Robert Marus of the Associated Baptist Press commented:

"Justices heard from attorneys for both sides in the Salazar v. Buono case (No. 08-472). ... Supporters of strong church-state separation feared the court might use the case to severely limit the ability of citizens to file lawsuits against the establishment of religion, but justices spent much more time debating whether the case could be decided on the narrower issue of actions by Congress attempting to preserve the cross. ..."

"... much of the discussion turned on the procedural validity of [U.S. Solicitor General Elana] Kagan's assertion that the government action to remedy the constitutional violation was sufficient."

"A few moments of argument did highlight one significant First Amendment controversy in the case: Whether such a monument on public land could serve a secular purpose. In response to an assertion that the cross honored only Christian war dead by Los Angeles attorney Peter Eliasberg, who argued Buono's side in the case, Justice Antonin Scalia asked, 'The cross doesn't honor non-Christians who fought in the war'?"

"Eliasberg responded, 'A cross is the predominant symbol of Christianity and it signifies that Jesus is the son of God and died to redeem mankind for our sins...'."

"Scalia replied, 'It's erected as a war memorial. I assume it is erected in honor of all of the war dead.' Describing the cross as the 'most common symbol of the resting place of the dead,' he asked: 'What would you have them erect? A cross -- some conglomerate of a cross, a Star of David, and you know, a Muslim half moon and star'?"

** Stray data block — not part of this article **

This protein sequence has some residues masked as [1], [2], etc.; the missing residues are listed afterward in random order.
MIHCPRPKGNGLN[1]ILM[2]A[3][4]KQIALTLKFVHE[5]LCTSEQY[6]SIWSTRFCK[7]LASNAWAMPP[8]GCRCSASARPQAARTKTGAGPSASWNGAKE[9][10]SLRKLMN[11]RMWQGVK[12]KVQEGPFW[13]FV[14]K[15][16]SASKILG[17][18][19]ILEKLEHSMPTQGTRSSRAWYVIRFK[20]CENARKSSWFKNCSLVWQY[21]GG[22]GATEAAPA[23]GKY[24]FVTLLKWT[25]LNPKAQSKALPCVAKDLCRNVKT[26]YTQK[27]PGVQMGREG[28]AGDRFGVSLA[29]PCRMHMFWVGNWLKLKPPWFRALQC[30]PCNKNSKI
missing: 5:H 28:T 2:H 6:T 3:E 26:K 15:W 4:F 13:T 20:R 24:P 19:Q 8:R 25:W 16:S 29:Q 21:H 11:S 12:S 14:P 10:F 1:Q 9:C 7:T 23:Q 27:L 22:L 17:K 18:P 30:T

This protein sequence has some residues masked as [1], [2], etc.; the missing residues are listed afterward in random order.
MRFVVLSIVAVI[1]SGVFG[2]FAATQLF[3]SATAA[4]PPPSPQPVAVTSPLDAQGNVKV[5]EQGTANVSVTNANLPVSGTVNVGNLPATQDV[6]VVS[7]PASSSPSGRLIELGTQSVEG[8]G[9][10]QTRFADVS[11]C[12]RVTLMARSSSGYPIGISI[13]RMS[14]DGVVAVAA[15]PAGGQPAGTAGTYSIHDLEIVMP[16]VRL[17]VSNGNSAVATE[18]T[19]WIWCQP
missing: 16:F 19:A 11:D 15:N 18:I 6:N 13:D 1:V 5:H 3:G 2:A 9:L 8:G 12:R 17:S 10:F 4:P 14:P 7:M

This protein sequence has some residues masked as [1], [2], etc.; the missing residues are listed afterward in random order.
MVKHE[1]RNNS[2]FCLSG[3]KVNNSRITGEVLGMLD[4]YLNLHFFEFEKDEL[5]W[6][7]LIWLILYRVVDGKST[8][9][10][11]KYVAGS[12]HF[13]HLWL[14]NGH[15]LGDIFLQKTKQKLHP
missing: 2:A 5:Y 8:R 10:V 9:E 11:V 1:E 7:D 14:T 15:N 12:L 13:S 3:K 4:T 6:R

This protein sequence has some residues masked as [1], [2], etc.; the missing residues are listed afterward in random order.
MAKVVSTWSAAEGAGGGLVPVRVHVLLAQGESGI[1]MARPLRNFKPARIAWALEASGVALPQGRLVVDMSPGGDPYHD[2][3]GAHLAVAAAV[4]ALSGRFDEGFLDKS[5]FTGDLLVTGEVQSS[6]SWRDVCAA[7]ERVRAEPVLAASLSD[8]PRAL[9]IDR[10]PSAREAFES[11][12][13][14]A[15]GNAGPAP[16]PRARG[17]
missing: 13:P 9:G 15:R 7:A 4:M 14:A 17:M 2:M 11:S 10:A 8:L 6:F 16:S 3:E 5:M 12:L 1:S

"Eliasberg retorted: 'The cross is the most common symbol of the resting place of Christians. I have been in Jewish cemeteries. There is never a cross on a tombstone of a Jew." The comment brought laughter to the courtroom."

"The justices barely discussed one issue that worried church-state separationists significantly about the case -- whether Buono had legal standing to sue the government over the cross in the first place." 4

Hiram Sasser, director of litigation for Liberty Legal Institute, a conservative Christian legal advocacy group, and one of the attorneys for the VFW in the case, commented:

"The court is probably going to say that this veterans memorial is allowed to stay and that there was never a problem to begin with. And that the transfer of state-owned land to the veterans so they could keep the memorial was OK, and that this veterans memorial is going to continue to stand as it has for 75 years honoring those World War 1 veterans." 5

We suspect that just about all observers agree that the final vote of the justices would be 5 to 4 in favor of something. Recent court decisions on religious and moral issues are almost unanimously this close. But there is no consensus on which side would win.

Possible impacts of the future ruling by the Supreme Court:

Jesse Merriam of Pew Forum writes: